Department of Justice and Department of Homeland Security Release Details of Dangerous New Asylum Transit Ban

February 21, 2023
Last modified: 
February 21, 2023

WASHINGTON, Feb. 21, 2023Today, the U.S. Department of Justice and the U.S. Department of Homeland Security released a Notice of Proposed Rulemaking (NPRM) that will implement a new asylum transit banone of the most restrictive border control measures to date under any president. The policy will penalize asylum seekers who cross the border irregularly or fail to apply for protection in other nations they transit through on their way to the United States. 

As described in the NPRM, the proposed asylum transit ban rule would all but bar asylum for any non-Mexican who crosses the U.S.-Mexico border between ports of entry, unless they had previously applied forand been deniedasylum in another country before arrival.  


  • The rule would apply to all non-Mexican migrants (except unaccompanied minors) who had not been pre-approved under one of the Biden administration’s parole programs, which are currently open only to certain nationals of 5 countries; pre-register at a port of entry via CBP One or a similar scheduling system (or arrive at a port of entry and demonstrate they could not access the system); or get rejected for asylum in a transit country. 

  • During an asylum seeker's initial screening interview with an asylum officer, the officer will determine whether the new rule applies to them. If so, they will fail their credible fear screening unless they can demonstrate they were subject to an exception such as a medical emergency, severe human trafficking, or imminent dangerwhich would “rebut the presumption” of ineligibility. 

  • Migrants subject to the rule, who do not meet the exceptions above, would be held to a higher standard of screening than is typically used for asylum (“reasonable fear”). If a migrant meets that standard, they will be allowed to apply for asylum before an immigration judgealthough the text of the proposed regulation is unclear on whether they would actually be eligible to be granted asylum. 

  • Migrants who do not meet the credible or reasonable fear standard can request review of the fear screening process in front of an immigration judge.  

Once the regulation is formally published in the Federal Register, the public will have 30 days to comment on the proposal. The administration is legally required to consider and respond to all comments submitted during this period before publishing the final rule, which itself must precede implementing the policy. Given the Biden administration’s expectation that the new rule will be in place for the expiration of the national COVID-19 emergency on May 11, and the potential end of the Title 42 border expulsion policy at that time, the timeline raises substantial concerns that the administration will not fulfill its obligation to seriously consider all comments submitted by the public before the rule is finalized.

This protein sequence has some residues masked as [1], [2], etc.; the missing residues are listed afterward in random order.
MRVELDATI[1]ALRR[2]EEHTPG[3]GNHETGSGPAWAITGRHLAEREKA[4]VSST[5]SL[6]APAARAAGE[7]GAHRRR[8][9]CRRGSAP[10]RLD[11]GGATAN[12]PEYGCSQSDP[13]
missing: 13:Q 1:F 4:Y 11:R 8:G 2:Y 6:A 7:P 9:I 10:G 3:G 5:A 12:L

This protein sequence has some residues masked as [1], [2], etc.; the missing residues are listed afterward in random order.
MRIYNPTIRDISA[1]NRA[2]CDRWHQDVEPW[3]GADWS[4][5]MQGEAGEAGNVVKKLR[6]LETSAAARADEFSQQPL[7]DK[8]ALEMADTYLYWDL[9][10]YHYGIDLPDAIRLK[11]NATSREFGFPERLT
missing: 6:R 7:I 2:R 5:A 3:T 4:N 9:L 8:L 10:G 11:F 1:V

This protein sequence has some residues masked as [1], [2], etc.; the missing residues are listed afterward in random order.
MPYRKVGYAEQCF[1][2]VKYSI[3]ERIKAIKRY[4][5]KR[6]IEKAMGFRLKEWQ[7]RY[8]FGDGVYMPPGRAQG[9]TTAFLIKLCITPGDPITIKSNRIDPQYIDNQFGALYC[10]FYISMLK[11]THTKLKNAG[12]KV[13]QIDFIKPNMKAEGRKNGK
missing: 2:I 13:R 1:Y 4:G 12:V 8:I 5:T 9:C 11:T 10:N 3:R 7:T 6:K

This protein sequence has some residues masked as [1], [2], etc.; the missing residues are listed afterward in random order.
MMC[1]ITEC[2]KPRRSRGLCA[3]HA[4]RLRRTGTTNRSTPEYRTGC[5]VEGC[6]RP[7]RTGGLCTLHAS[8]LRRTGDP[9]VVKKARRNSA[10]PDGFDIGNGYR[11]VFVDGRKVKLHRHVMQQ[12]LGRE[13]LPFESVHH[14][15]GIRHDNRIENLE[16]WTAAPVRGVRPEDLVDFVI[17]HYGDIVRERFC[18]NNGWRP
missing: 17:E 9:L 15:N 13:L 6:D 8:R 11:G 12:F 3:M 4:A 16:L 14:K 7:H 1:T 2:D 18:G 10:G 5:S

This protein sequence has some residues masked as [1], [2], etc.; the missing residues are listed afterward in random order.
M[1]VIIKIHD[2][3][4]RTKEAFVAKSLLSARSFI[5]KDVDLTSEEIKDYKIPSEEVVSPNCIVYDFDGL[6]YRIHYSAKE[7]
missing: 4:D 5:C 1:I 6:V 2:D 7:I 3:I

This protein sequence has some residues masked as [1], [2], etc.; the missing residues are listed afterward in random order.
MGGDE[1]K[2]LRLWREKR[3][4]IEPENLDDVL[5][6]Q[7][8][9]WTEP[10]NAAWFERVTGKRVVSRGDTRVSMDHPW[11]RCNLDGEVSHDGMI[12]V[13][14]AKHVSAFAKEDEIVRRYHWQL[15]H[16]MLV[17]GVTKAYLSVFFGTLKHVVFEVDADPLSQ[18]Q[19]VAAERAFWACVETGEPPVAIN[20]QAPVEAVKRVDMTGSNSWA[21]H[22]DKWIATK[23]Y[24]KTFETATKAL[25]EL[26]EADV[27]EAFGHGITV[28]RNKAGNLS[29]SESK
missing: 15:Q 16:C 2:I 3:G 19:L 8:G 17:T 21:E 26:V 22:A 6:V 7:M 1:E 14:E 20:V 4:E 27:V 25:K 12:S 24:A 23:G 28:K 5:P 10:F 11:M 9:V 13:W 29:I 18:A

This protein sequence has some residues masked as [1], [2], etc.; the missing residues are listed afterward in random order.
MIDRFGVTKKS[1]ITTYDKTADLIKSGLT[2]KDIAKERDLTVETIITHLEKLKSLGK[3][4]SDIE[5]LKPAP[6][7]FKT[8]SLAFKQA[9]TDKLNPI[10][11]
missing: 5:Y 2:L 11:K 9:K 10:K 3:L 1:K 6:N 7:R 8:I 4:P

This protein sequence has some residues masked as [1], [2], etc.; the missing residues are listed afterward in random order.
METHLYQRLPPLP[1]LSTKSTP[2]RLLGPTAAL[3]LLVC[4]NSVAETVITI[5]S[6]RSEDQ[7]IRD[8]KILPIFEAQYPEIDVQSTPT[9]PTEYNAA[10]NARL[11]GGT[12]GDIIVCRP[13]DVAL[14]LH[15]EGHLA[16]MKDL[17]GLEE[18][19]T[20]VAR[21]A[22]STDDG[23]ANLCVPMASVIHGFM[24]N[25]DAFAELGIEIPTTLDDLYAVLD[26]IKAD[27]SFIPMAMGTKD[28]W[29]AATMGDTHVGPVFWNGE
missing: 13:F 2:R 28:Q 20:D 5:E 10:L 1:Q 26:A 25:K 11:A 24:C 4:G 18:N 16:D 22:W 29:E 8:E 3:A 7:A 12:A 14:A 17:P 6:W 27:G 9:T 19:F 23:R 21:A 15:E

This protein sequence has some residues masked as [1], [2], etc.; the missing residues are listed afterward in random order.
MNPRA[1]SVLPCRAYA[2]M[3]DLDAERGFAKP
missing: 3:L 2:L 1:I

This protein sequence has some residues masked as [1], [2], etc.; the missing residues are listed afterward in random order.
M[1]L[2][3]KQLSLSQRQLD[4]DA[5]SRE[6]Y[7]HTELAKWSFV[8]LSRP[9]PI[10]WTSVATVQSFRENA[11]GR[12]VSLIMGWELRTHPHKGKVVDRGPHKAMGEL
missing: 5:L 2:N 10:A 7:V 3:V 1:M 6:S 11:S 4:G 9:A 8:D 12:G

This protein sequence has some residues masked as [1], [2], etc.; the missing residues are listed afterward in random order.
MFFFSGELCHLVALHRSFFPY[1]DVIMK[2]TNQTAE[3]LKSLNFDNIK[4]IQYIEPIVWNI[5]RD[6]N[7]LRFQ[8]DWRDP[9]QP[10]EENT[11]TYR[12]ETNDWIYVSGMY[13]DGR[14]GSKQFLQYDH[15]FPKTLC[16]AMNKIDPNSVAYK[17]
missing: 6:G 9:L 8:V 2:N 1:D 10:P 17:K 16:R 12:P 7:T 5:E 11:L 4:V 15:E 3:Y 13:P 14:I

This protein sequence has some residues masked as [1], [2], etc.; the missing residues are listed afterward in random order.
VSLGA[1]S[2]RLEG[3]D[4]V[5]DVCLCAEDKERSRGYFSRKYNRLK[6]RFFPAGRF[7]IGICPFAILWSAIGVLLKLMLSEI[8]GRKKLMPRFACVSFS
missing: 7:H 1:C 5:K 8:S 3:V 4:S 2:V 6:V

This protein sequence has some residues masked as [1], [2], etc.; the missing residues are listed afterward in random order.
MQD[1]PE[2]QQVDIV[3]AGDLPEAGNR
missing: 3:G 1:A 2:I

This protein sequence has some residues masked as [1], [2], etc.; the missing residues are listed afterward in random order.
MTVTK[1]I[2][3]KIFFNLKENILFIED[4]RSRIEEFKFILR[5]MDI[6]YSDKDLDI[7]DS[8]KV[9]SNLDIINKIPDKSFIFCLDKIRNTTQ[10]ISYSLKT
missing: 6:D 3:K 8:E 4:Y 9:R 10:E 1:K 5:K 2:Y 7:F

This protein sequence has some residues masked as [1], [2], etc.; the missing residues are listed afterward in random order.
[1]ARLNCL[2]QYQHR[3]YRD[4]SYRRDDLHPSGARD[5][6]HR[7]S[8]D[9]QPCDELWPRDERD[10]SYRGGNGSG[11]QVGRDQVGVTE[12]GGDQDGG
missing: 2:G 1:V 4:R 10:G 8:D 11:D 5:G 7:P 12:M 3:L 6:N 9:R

Furthermore, the sunset date for the new rule, two years after it becomes effective, is after the end of the current presidential termmaking it impossible to guarantee it will not be extended indefinitely. 

In 2020, a Ninth Circuit Court of Appeals panel blocked the Trump administration’s asylum transit ban from being applied to thousands of asylum seekers who were unlawfully prevented from accessing the U.S. asylum process. The ban was later vacated by the D.C. District Court.  

The American Immigration Council was a part of the Al Otro Lado v. Wolf class action lawsuit on behalf of individual asylum seekers and the legal services organization Al Otro Lado (AOL), which challenged the legality of the previous asylum transit ban as applied to asylum seekers who had been turned back at the U.S.-Mexico border. 

The following statement is from Jeremy Robbins, Executive Director, The American Immigration Council: 

President Biden committed to restoring access to asylum while on the campaign trail, but today’s proposal is a clear embrace of Trump-style crackdowns on asylum seekers, many of whom are fleeing from globally recognized oppressive regimes. For over four decades, U.S. law has allowed any person in the United States to apply for asylum no matter how they got here. The new proposed rule would all but destroy that promise, by largely reinstating prior asylum bans that were found to be illegal.  

Not only is the new asylum transit ban illegal and immoral, if put into place as proposed, it would create unnecessary barriers to protection that will put the lives of asylum seekers at risk. While the rule purports to be temporary, the precedent it setsfor this president or future presidentscould easily become permanent. 

For generations, the United States has offered a promise that any person fleeing persecution and harm in their home countries could seek asylum, regardless of how they enter the United States. Today’s actions break from his prior promises and threaten a return to some of the most harmful asylum policies of his predecessorpossibly forever. 


For more information, contact:

Brianna Dimas 202-507-7557 [email protected] 

The American Immigration Council is a powerful voice in promoting laws, policies, and attitudes that honor America’s proud history as a nation of immigrants. Through research and policy analysis, litigation and international exchange, the Council seeks to shape a twenty-first century vision of the American immigrant experience. In January 2022, the Council and New American Economy merged to combine a broad suite of advocacy tools to better expand and protect the rights of immigrants, more fully ensure immigrants’ ability to succeed economically, and help make the communities they settle in more welcoming. Follow the latest Council news and information on and Twitter @immcouncil. 


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